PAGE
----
The report, which collected data from 2014-2016, puts Israel in 11th place (out of 37 OECD states) in the overall use of narcotic painkillers. This statistic represents a 13% increase from 2013 - the last time OECD conducted a research on this matter - when Israel was ranked 24th.
According to the report, some 87,000 people in Israel take addictive painkillers on a daily basis, indicating an above average consumption levels for an OECD state.
Meanwhile, in the United States, France and Belgium the consumption of such drugs has decreased over the same time period.
"Pharmacists say they definitely feel the sharp increase in the demand for painkillers," said David Papo, chairman of the Pharmaceutical Association of Israel. "We’ve become aware of the issue around two years ago, around the time when the worrisome date on addictive painkillers in the US was revealed.”
The OECD report also reveals that the number of painkiller-related deaths has increased. In the US at least 74 deaths per million people due to painkiller-overdose were recorded in 2011, while in 2016 that number spiked to 131. Since 1999 to 2017 at least 400,000 people died from addictive painkillers in the United States.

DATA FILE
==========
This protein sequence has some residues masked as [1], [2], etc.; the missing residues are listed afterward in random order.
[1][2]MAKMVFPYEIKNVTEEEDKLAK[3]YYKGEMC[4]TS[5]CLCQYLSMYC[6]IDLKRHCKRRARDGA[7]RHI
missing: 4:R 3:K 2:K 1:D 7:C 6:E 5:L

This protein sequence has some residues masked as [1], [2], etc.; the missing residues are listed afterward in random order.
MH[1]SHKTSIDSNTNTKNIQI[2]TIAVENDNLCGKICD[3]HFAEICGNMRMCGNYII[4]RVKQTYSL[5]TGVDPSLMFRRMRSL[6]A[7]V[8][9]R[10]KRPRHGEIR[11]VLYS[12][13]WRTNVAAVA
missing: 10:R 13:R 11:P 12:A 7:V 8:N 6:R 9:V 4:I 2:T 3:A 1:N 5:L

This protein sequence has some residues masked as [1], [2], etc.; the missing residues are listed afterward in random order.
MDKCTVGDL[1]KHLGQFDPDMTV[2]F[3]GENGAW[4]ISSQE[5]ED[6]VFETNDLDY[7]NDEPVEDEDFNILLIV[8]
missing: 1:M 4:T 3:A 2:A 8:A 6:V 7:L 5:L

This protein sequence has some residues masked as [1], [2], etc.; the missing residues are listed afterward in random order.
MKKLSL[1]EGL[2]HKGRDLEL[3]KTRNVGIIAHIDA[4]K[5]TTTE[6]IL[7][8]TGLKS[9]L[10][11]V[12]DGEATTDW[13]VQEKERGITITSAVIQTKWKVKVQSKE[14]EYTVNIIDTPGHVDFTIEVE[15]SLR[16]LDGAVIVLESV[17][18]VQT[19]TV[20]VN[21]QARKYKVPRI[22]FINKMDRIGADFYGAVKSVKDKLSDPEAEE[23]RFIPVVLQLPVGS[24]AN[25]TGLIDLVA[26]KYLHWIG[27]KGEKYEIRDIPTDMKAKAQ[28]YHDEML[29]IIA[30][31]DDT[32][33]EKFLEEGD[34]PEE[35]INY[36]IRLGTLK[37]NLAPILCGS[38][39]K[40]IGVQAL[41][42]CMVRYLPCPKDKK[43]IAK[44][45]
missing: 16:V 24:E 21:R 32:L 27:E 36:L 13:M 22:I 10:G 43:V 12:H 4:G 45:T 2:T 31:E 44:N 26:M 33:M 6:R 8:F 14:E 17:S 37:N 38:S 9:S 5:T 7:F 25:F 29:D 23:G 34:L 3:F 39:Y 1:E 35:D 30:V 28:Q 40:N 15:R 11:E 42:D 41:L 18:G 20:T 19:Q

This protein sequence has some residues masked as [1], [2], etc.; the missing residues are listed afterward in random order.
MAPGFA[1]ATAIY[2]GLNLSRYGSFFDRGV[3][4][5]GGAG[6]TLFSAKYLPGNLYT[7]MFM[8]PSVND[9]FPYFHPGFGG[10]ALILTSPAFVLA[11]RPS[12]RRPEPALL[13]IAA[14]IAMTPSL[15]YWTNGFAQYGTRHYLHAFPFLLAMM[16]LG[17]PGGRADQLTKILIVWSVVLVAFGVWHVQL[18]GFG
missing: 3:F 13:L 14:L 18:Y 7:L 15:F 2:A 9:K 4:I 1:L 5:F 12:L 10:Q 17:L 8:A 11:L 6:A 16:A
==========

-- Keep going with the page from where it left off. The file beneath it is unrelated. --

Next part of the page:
“This is a large-scale epidemic, the magnitudes of which are not fully understood by the medical authorities in Israel,” said Papo. “The Ministry of Health has set up a special committee to examine this issue.”
Papo said the problem stems partly from the easiness with which the doctors’ prescribe the pain medication at a patient’s request. "It's an elephant in a room that nobody talks about, but doctors prescribe addictive drugs too easily,” he said. “The medical bodies don’t like confronting drug companies and are reluctant to limit doctors' ability to prescribe painkillers … we need to do something before it's too late."
"The Ministry of Health must demand severe warnings be placed on the medication’s packaging and demand the patients sign a form, saying they are aware of the risk of addiction involved with taking the drug."